Reckitt Benckiser Group Plc has listened to shareholder concerns about pay -- up to a point.
CEO Rakesh Kapoor's total remuneration for 2016 has been cut by 43 percent after a scandal over toxic goods in South Korea. But it was still a hefty 14.6 million pounds ($18.2 million).
The maker of Cillit Bang and Durex, which has form for paying top whack to its CEOs, has also given ground on concerns about whether Kapoor's performance-related rewards will be unfairly boosted by his $16.6 billion purchase of Mead Johnson Nutrition Co.
Plus it seems to be putting less store on long-term performance plans, as Kapoor's award will be halved for the next two years.
The important measure for Reckitt's long-term incentive scheme is earnings per share. The Mead deal is expected to increase EPS from the first year, potentially making it easier for Kapoor and other top executives to hit targets.
Reckitt's answer is to exclude Mead's contribution from the calculations of EPS growth this year, when determining variable pay. The remuneration committee will also have the discretion to cut awards if Mead Johnson's results are "materially" worse than forecast.
Mead's EPS will be re-included when pay for 2018 is determined, but there will be a like-for-like comparison to 2017, again including the Mead contribution. This means there won't be a point when the acquisition provides a sudden bump to EPS, at least as far as long-term pay awards are concerned.
While this is clearly better than a straight EPS performance measure, with no takeover adjustments, it doesn't go far enough.
The purchase of Mead will lift Reckitt's debt to about four times Ebitda. Although the company generates lots of cash, and will pay this down quite quickly, that's a high starting point.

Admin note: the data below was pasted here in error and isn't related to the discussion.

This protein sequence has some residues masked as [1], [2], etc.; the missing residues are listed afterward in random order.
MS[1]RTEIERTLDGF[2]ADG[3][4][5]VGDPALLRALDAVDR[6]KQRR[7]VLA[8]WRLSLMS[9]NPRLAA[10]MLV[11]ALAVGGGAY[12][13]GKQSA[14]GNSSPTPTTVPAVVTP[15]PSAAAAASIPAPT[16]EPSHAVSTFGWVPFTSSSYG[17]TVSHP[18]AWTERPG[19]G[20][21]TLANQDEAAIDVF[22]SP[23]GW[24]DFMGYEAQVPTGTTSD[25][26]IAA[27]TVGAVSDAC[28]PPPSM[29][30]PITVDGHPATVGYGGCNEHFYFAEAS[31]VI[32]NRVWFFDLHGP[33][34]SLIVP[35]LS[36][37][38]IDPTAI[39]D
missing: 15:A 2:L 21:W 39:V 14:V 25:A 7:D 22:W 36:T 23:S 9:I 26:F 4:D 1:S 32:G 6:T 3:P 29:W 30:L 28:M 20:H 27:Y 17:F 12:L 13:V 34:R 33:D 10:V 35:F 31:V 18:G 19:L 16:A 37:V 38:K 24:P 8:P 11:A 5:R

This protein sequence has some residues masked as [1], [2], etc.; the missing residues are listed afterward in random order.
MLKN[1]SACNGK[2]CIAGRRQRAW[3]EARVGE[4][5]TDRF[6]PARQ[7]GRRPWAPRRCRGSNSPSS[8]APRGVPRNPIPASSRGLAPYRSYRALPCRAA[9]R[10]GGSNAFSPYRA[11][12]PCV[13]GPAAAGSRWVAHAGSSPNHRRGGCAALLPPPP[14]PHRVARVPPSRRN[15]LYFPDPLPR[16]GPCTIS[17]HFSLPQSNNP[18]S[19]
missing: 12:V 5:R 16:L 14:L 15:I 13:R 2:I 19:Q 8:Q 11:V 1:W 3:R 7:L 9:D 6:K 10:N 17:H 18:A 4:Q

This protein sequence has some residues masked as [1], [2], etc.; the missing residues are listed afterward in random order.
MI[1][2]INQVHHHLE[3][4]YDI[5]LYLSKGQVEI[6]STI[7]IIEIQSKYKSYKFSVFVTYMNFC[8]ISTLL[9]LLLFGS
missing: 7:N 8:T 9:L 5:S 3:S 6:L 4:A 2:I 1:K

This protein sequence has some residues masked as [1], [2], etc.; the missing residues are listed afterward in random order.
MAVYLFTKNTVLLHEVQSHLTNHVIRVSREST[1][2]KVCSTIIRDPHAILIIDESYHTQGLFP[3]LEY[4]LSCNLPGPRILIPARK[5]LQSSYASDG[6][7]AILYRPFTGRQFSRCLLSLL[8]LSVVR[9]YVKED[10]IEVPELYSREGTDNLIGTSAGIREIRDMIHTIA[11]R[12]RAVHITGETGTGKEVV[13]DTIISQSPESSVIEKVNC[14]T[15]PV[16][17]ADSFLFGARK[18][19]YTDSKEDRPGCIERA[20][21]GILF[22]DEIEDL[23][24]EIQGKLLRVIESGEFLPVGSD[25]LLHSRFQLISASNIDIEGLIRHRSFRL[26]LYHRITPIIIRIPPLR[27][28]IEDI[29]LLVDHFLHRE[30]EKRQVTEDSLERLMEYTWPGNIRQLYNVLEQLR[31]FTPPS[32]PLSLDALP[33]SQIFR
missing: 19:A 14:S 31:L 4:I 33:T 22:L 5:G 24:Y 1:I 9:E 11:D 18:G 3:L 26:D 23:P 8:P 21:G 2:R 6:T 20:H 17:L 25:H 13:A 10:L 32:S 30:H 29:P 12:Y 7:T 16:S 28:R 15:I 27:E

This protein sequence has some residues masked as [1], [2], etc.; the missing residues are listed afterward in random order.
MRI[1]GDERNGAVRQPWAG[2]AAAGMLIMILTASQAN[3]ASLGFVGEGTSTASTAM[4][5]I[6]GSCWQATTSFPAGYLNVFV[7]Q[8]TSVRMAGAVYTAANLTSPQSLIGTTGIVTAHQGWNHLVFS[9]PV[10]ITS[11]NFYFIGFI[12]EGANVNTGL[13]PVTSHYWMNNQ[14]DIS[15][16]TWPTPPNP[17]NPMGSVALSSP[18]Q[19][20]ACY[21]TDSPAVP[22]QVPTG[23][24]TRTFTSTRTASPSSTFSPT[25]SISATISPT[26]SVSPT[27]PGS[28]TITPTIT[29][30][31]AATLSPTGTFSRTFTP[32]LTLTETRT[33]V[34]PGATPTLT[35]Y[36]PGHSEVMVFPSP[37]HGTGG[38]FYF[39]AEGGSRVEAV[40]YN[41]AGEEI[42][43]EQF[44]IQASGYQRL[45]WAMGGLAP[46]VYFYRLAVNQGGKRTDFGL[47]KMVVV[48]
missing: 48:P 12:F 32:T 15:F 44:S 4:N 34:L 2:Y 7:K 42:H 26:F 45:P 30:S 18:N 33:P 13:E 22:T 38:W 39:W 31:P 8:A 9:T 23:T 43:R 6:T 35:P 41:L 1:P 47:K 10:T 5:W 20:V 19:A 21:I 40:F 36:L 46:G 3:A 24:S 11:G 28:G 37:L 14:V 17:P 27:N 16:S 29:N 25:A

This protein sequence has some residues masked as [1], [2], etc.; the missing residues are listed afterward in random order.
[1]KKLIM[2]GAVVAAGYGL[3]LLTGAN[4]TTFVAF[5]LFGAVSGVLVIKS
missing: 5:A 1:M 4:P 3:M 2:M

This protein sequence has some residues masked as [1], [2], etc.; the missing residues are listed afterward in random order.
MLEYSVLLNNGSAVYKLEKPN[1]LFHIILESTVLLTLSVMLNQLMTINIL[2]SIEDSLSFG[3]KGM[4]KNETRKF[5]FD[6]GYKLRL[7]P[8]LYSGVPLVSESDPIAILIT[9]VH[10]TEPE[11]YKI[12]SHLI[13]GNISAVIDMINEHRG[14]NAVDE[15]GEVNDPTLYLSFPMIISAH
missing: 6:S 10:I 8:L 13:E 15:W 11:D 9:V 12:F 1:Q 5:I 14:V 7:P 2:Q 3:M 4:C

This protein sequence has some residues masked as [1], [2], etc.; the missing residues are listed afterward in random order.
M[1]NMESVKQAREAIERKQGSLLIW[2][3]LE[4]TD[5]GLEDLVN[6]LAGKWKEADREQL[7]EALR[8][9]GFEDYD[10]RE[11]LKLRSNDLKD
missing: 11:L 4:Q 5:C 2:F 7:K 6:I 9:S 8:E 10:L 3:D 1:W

The lack of overlap with Reckitt's other businesses also means predicted savings are relatively low given the deal size: just 200 million pounds annually after three years. As a result, it will take as long as five years for the returns to cover the threshold 7-8 percent cost of capital.
So using return on invested capital to measure Kapoor's success, alongside EPS, is prudent. Reckitt says it will do this, but it will be up to the board's "discretion" to decide whether ROIC is disappointing or not. Surely it would be better just to set a target.
Using total shareholder returns, relative to Reckitt's rivals, would be another positive approach. As long as the peer group was chosen sensibly, it should help determine whether the Mead deal benefits shareholders, and also strip out any advantages Kapoor might get just from broader shifts in investor sentiment towards consumer goods.
So far, Reckitt's total shareholder return has been industry-leading: performing better than both the FTSE 100 Index and the Stoxx 600 Europe Consumer Goods Index over the past five years by some distance.
If Mead performs as billed, and Reckitt's returns continue to outpace rivals, then Kapoor would have nothing to fear. If not, there would be an automatic mechanism to adjust his pay, without having to rely on the discretion of board members. Whatever happens, the household goods boss will probably clean up.
This column does not necessarily reflect the opinion of Bloomberg LP and its owners.
To contact the author of this story:
Andrea Felsted in London at email@example.com
To contact the editor responsible for this story:
James Boxell at firstname.lastname@example.org